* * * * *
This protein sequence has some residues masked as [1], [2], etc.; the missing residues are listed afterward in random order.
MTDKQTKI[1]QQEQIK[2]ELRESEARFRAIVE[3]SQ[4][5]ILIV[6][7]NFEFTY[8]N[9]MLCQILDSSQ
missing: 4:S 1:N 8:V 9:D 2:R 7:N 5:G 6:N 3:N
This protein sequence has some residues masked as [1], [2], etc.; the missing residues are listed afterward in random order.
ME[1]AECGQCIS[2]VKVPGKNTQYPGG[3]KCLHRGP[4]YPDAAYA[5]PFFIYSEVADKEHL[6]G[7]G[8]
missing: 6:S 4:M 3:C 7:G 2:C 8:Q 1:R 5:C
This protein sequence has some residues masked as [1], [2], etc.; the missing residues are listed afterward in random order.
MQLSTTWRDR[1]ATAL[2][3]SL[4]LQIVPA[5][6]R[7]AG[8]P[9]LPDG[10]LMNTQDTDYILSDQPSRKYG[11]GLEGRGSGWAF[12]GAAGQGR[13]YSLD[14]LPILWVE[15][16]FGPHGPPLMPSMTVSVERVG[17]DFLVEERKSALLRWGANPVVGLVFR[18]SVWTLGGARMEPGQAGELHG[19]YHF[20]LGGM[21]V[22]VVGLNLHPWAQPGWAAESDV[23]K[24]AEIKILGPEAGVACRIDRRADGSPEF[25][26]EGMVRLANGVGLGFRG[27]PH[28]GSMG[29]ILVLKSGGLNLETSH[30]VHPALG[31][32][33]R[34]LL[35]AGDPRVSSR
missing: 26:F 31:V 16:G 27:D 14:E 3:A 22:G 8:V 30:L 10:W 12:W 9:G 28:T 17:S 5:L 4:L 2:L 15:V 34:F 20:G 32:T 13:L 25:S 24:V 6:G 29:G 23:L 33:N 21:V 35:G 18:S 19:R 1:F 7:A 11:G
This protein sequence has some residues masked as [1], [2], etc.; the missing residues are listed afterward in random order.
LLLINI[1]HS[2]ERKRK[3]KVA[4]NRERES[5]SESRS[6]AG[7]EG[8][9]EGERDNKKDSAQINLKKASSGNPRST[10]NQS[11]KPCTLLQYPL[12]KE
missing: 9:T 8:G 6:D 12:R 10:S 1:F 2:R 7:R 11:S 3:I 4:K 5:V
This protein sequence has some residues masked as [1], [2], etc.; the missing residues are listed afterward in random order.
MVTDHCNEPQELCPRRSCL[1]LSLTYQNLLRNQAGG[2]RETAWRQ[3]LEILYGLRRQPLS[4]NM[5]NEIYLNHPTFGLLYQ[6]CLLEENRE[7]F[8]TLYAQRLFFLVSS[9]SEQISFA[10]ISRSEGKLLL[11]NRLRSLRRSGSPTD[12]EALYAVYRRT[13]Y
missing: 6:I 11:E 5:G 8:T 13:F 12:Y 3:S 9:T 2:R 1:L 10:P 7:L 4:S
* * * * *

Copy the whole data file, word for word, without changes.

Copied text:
This protein sequence has some residues masked as [1], [2], etc.; the missing residues are listed afterward in random order.
MTDKQTKI[1]QQEQIK[2]ELRESEARFRAIVE[3]SQ[4][5]ILIV[6][7]NFEFTY[8]N[9]MLCQILDSSQ
missing: 4:S 1:N 8:V 9:D 2:R 7:N 5:G 6:N 3:N
This protein sequence has some residues masked as [1], [2], etc.; the missing residues are listed afterward in random order.
ME[1]AECGQCIS[2]VKVPGKNTQYPGG[3]KCLHRGP[4]YPDAAYA[5]PFFIYSEVADKEHL[6]G[7]G[8]
missing: 6:S 4:M 3:C 7:G 2:C 8:Q 1:R 5:C
This protein sequence has some residues masked as [1], [2], etc.; the missing residues are listed afterward in random order.
MQLSTTWRDR[1]ATAL[2][3]SL[4]LQIVPA[5][6]R[7]AG[8]P[9]LPDG[10]LMNTQDTDYILSDQPSRKYG[11]GLEGRGSGWAF[12]GAAGQGR[13]YSLD[14]LPILWVE[15][16]FGPHGPPLMPSMTVSVERVG[17]DFLVEERKSALLRWGANPVVGLVFR[18]SVWTLGGARMEPGQAGELHG[19]YHF[20]LGGM[21]V[22]VVGLNLHPWAQPGWAAESDV[23]K[24]AEIKILGPEAGVACRIDRRADGSPEF[25][26]EGMVRLANGVGLGFRG[27]PH[28]GSMG[29]ILVLKSGGLNLETSH[30]VHPALG[31][32][33]R[34]LL[35]AGDPRVSSR
missing: 26:F 31:V 16:G 27:D 14:E 3:A 22:G 8:V 30:L 10:W 12:W 9:G 28:T 17:S 5:L 4:L 2:L 15:V 34:F 20:G 32:T 13:L 25:S 24:V 6:G 29:G 23:L 33:N 21:V 35:G 18:S 19:R 1:F 7:A 11:G
This protein sequence has some residues masked as [1], [2], etc.; the missing residues are listed afterward in random order.
LLLINI[1]HS[2]ERKRK[3]KVA[4]NRERES[5]SESRS[6]AG[7]EG[8][9]EGERDNKKDSAQINLKKASSGNPRST[10]NQS[11]KPCTLLQYPL[12]KE
missing: 9:T 8:G 6:D 12:R 10:S 1:F 2:R 7:R 11:S 3:I 4:K 5:V
This protein sequence has some residues masked as [1], [2], etc.; the missing residues are listed afterward in random order.
MVTDHCNEPQELCPRRSCL[1]LSLTYQNLLRNQAGG[2]RETAWRQ[3]LEILYGLRRQPLS[4]NM[5]NEIYLNHPTFGLLYQ[6]CLLEENRE[7]F[8]TLYAQRLFFLVSS[9]SEQISFA[10]ISRSEGKLLL[11]NRLRSLRRSGSPTD[12]EALYAVYRRT[13]Y
missing: 6:I 11:E 5:G 8:T 13:F 12:Y 3:S 9:T 2:R 1:L 10:P 7:L 4:S